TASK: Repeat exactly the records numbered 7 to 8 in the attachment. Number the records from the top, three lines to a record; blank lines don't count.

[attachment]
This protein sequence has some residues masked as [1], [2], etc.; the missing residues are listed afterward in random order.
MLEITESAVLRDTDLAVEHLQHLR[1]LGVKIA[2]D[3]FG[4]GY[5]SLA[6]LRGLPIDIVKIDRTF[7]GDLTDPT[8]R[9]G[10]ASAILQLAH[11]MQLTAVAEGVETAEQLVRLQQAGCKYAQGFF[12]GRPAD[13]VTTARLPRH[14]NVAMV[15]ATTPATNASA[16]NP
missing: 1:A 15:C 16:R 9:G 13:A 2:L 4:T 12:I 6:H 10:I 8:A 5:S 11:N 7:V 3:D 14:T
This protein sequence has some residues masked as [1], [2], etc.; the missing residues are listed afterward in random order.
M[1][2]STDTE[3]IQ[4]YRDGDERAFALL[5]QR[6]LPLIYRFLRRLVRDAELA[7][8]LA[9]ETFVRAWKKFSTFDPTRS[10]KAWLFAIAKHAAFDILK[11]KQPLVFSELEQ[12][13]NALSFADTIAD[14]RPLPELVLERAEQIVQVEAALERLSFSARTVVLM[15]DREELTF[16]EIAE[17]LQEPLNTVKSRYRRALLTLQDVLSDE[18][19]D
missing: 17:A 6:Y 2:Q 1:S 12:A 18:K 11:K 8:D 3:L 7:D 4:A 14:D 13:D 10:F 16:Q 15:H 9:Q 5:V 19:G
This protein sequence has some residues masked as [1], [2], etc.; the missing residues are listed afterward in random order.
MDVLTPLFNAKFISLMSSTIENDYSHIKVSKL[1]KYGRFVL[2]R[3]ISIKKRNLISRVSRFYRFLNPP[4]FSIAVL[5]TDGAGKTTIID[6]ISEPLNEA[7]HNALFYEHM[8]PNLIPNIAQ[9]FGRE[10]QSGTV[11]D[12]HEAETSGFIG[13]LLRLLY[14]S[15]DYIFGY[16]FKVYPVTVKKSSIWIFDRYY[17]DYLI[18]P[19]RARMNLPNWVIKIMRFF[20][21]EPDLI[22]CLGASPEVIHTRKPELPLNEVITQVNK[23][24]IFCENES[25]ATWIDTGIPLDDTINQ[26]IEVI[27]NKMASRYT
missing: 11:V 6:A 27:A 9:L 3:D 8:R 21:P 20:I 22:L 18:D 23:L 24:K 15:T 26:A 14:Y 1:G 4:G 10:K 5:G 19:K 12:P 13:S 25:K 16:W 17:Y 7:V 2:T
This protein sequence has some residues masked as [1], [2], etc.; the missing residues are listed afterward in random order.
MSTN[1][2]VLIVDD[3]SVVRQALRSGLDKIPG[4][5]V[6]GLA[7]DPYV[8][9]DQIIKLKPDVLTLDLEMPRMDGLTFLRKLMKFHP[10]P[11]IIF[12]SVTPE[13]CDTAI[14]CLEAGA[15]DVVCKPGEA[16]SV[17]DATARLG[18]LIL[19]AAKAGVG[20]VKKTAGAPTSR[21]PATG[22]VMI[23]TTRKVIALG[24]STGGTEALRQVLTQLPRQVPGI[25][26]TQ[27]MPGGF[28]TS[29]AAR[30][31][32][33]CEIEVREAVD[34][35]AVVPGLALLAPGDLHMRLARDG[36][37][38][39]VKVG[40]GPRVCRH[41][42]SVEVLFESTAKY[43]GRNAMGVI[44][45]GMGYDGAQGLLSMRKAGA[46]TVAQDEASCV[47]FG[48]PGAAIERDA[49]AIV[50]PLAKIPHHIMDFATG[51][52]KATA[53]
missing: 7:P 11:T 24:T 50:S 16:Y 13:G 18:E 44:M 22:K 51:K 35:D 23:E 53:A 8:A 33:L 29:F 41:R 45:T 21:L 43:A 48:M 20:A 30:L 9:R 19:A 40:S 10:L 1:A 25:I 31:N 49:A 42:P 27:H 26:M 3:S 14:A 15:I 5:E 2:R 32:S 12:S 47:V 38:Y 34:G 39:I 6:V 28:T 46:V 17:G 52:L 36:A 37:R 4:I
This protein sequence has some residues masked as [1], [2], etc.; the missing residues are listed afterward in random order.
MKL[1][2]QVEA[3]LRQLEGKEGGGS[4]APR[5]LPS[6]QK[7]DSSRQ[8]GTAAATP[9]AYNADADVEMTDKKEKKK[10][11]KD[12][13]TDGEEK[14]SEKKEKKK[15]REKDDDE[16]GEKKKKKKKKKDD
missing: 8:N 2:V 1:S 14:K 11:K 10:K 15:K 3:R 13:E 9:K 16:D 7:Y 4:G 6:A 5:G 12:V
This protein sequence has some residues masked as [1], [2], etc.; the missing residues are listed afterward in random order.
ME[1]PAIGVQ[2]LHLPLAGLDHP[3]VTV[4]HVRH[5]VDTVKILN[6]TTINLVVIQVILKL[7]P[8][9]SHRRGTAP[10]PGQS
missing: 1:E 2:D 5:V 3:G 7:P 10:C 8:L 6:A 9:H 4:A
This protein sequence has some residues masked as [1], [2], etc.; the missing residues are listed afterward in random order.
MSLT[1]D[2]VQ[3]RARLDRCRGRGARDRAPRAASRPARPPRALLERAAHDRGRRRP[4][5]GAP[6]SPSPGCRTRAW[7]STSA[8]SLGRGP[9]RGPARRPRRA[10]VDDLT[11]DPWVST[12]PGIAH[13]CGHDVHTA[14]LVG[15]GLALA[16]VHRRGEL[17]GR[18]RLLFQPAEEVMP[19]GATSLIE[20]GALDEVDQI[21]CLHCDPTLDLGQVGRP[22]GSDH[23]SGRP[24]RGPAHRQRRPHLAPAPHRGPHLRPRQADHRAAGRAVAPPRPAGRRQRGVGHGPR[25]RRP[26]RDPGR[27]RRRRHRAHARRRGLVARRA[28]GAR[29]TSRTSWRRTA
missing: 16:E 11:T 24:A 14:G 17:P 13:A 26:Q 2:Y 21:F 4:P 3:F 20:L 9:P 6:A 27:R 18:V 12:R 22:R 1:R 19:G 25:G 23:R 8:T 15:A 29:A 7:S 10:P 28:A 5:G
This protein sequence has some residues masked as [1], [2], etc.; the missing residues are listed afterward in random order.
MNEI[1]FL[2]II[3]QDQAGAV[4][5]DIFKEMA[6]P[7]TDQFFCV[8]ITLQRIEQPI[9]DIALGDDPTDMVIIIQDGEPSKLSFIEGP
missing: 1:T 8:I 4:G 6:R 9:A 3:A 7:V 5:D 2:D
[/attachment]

This protein sequence has some residues masked as [1], [2], etc.; the missing residues are listed afterward in random order.
MSLT[1]D[2]VQ[3]RARLDRCRGRGARDRAPRAASRPARPPRALLERAAHDRGRRRP[4][5]GAP[6]SPSPGCRTRAW[7]STSA[8]SLGRGP[9]RGPARRPRRA[10]VDDLT[11]DPWVST[12]PGIAH[13]CGHDVHTA[14]LVG[15]GLALA[16]VHRRGEL[17]GR[18]RLLFQPAEEVMP[19]GATSLIE[20]GALDEVDQI[21]CLHCDPTLDLGQVGRP[22]GSDH[23]SGRP[24]RGPAHRQRRPHLAPAPHRGPHLRPRQADHRAAGRAVAPPRPAGRRQRGVGHGPR[25]RRP[26]RDPGR[27]RRRRHRAHARRRGLVARRA[28]GAR[29]TSRTSWRRTA
missing: 16:E 11:T 24:A 14:G 17:P 13:A 26:Q 2:Y 21:F 4:P 3:F 20:L 9:P 6:A 27:R 18:V 12:R 22:R 1:R 19:G 25:G 23:R 8:T 15:A 29:A 7:S 10:P 28:A 5:G
This protein sequence has some residues masked as [1], [2], etc.; the missing residues are listed afterward in random order.
MNEI[1]FL[2]II[3]QDQAGAV[4][5]DIFKEMA[6]P[7]TDQFFCV[8]ITLQRIEQPI[9]DIALGDDPTDMVIIIQDGEPSKLSFIEGP
missing: 1:T 8:I 4:G 6:R 9:A 3:A 7:V 5:D 2:D